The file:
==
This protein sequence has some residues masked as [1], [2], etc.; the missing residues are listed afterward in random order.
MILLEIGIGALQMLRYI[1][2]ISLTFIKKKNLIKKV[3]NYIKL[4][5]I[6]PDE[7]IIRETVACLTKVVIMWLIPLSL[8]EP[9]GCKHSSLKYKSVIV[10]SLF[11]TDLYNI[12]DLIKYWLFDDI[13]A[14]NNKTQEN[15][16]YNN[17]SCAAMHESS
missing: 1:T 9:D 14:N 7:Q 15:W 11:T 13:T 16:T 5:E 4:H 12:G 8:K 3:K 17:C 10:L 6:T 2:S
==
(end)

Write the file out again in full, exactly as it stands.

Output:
This protein sequence has some residues masked as [1], [2], etc.; the missing residues are listed afterward in random order.
MILLEIGIGALQMLRYI[1][2]ISLTFIKKKNLIKKV[3]NYIKL[4][5]I[6]PDE[7]IIRETVACLTKVVIMWLIPLSL[8]EP[9]GCKHSSLKYKSVIV[10]SLF[11]TDLYNI[12]DLIKYWLFDDI[13]A[14]NNKTQEN[15][16]YNN[17]SCAAMHESS
missing: 1:T 9:D 14:N 7:Q 15:W 11:T 13:T 16:T 5:E 4:H 12:G 8:K 3:K 17:C 10:L 6:T 2:S